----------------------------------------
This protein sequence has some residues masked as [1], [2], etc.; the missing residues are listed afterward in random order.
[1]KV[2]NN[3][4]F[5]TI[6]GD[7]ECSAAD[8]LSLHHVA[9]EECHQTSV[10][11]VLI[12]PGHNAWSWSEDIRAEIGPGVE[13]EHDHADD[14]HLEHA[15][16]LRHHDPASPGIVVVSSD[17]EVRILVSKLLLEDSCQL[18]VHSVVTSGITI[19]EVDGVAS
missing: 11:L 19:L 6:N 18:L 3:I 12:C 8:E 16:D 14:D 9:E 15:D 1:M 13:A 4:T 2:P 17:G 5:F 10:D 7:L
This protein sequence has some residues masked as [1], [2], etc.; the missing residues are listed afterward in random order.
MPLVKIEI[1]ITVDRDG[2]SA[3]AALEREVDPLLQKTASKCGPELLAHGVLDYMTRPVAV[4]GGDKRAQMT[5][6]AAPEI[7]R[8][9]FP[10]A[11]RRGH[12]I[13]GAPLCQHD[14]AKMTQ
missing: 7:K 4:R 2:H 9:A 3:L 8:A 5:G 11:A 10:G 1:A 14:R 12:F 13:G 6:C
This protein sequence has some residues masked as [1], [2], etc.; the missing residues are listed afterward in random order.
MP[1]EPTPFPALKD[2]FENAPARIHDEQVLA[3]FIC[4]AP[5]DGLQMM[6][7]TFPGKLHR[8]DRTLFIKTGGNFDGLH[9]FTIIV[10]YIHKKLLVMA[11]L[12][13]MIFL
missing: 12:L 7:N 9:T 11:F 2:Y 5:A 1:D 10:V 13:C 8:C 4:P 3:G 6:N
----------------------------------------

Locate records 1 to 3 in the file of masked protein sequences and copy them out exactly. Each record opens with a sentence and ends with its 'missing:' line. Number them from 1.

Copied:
This protein sequence has some residues masked as [1], [2], etc.; the missing residues are listed afterward in random order.
[1]KV[2]NN[3][4]F[5]TI[6]GD[7]ECSAAD[8]LSLHHVA[9]EECHQTSV[10][11]VLI[12]PGHNAWSWSEDIRAEIGPGVE[13]EHDHADD[14]HLEHA[15][16]LRHHDPASPGIVVVSSD[17]EVRILVSKLLLEDSCQL[18]VHSVVTSGITI[19]EVDGVAS
missing: 11:L 19:L 6:N 18:L 3:I 12:C 8:E 16:D 14:D 9:E 15:D 1:M 13:A 4:T 2:P 17:G 5:F 10:D 7:L
This protein sequence has some residues masked as [1], [2], etc.; the missing residues are listed afterward in random order.
MPLVKIEI[1]ITVDRDG[2]SA[3]AALEREVDPLLQKTASKCGPELLAHGVLDYMTRPVAV[4]GGDKRAQMT[5][6]AAPEI[7]R[8][9]FP[10]A[11]RRGH[12]I[13]GAPLCQHD[14]AKMTQ
missing: 7:K 4:R 2:H 9:A 3:L 8:A 5:G 11:A 10:G 1:A 14:R 12:F 13:G 6:C
This protein sequence has some residues masked as [1], [2], etc.; the missing residues are listed afterward in random order.
MP[1]EPTPFPALKD[2]FENAPARIHDEQVLA[3]FIC[4]AP[5]DGLQMM[6][7]TFPGKLHR[8]DRTLFIKTGGNFDGLH[9]FTIIV[10]YIHKKLLVMA[11]L[12][13]MIFL
missing: 12:L 7:N 9:T 11:F 2:Y 5:A 1:D 10:V 13:C 8:C 4:P 3:G 6:N